“When Lou Reed died (on Oct. 27), I was depressed and stunned,” Wynn says. “I spent the first year of my musical life being compared to him, and fighting that, but I realized later it was an honor. It meant a lot that people were getting that spirit out of a new band.”
The Baseball Project - 1976 (Live on KEXP)
Check out details and some great images of this show at The Bowery Electric over at Now I've Heard Eveything.
SB Nation recently named the 10 Best songs about baseball players which included two songs from The Baseball Project.
At number 7 on their list is Panda and the Freak.
Coming in at number 1 is Ichiro Goes to the Moon:
"I originally had this song lower on the list, but the more I listened, the more I realized it might just be the catchiest baseball song ever, excepting maybe "Take Me Out to the Ballgame.""
I knew Dennis (Duck, original drummer) had been into the idea, I knew Mark (Walton, bass player) had been into the idea, and Jason Victor, who’s been playing with me in The Miracle Three for the last fifteen years, he’s played all these songs. He plays them great; he embodies the spirit of what we do. Let’s just do this. Let’s go over to Spain and play the show. If it doesn’t feel right, if the music isn’t right, if the audience doesn’t like it we’ll say it was a fun adventure and that’s the end of that and we’ll book nothing beyond that. So we went and played the show and it was great. We played five shows in Spain and they were all great. The people loved it, the music was good and we had a good time. It felt like a continuation of what we were doing in the ‘80s.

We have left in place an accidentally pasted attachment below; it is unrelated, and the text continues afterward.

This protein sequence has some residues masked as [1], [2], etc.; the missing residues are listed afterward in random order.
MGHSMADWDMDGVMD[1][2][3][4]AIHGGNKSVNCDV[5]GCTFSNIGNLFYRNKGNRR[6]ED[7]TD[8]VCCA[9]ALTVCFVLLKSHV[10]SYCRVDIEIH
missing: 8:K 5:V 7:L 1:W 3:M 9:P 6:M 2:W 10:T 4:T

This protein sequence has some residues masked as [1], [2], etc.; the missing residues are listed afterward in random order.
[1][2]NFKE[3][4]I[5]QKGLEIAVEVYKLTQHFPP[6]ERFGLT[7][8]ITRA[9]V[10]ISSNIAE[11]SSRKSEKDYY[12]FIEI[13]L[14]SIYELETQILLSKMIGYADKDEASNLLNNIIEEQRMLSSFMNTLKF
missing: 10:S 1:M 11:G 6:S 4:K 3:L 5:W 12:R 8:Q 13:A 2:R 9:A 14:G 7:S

I think our thing now is, keep doing little things and see how long we’re having fun. So, the European tour, that was a blast. We did this, this was a blast. Now we’re taking things as they come along.
To read the full interview, please click here.